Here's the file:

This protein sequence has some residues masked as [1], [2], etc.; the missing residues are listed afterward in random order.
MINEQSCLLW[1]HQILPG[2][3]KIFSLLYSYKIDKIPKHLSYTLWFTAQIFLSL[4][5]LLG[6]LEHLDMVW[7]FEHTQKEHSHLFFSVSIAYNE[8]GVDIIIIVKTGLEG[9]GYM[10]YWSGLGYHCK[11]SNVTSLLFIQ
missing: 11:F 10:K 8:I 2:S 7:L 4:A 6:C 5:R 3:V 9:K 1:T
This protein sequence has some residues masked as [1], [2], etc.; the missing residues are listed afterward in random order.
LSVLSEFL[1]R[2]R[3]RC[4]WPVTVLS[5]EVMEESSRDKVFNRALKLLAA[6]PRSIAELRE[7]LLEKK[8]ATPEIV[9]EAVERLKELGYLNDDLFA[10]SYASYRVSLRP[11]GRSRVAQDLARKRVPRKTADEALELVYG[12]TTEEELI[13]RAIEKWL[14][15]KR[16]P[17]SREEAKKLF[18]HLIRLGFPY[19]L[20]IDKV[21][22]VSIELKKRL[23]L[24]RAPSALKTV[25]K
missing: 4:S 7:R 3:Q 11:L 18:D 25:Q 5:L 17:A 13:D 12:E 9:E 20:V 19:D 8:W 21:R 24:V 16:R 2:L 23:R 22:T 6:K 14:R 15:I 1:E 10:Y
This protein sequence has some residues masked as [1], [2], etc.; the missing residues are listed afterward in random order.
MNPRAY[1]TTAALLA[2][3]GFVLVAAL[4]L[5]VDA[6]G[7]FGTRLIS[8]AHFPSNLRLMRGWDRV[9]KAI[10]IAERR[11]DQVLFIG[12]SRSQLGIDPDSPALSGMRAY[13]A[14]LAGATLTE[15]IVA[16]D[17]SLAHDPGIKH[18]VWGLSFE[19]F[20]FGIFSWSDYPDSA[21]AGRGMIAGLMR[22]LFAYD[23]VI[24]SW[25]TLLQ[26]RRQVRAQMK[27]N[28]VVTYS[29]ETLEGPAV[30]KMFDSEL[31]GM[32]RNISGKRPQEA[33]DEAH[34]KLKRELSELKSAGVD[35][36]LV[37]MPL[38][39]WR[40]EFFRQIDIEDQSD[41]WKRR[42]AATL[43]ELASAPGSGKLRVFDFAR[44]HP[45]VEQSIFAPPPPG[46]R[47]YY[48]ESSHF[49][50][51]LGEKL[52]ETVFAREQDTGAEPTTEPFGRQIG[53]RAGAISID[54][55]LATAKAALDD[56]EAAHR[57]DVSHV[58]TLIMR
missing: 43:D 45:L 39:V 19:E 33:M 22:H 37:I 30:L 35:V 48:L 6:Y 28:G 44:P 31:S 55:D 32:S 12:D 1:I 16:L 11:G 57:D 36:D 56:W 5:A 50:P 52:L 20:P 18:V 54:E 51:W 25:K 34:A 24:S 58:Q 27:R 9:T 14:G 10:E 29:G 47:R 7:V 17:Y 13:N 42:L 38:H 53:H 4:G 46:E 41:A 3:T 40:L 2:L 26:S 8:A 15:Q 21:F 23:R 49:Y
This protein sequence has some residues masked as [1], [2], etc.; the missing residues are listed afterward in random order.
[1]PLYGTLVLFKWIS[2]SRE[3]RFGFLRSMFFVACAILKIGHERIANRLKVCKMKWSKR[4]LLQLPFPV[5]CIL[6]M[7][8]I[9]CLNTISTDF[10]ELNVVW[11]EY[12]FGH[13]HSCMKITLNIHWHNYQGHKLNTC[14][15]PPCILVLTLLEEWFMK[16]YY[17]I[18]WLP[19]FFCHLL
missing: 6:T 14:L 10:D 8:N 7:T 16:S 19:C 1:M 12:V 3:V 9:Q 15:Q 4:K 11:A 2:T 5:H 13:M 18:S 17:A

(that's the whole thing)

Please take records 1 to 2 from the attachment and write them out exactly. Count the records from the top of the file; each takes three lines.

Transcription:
This protein sequence has some residues masked as [1], [2], etc.; the missing residues are listed afterward in random order.
MINEQSCLLW[1]HQILPG[2][3]KIFSLLYSYKIDKIPKHLSYTLWFTAQIFLSL[4][5]LLG[6]LEHLDMVW[7]FEHTQKEHSHLFFSVSIAYNE[8]GVDIIIIVKTGLEG[9]GYM[10]YWSGLGYHCK[11]SNVTSLLFIQ
missing: 11:F 10:K 8:I 2:S 7:L 4:A 6:C 5:R 3:V 9:K 1:T
This protein sequence has some residues masked as [1], [2], etc.; the missing residues are listed afterward in random order.
LSVLSEFL[1]R[2]R[3]RC[4]WPVTVLS[5]EVMEESSRDKVFNRALKLLAA[6]PRSIAELRE[7]LLEKK[8]ATPEIV[9]EAVERLKELGYLNDDLFA[10]SYASYRVSLRP[11]GRSRVAQDLARKRVPRKTADEALELVYG[12]TTEEELI[13]RAIEKWL[14][15]KR[16]P[17]SREEAKKLF[18]HLIRLGFPY[19]L[20]IDKV[21][22]VSIELKKRL[23]L[24]RAPSALKTV[25]K
missing: 4:S 7:R 3:Q 11:L 18:D 25:Q 5:L 17:A 13:D 12:E 9:E 20:V 19:D 8:W 21:R 24:V 16:R 2:L 23:R 22:T 6:K 14:R 15:I 1:E 10:Y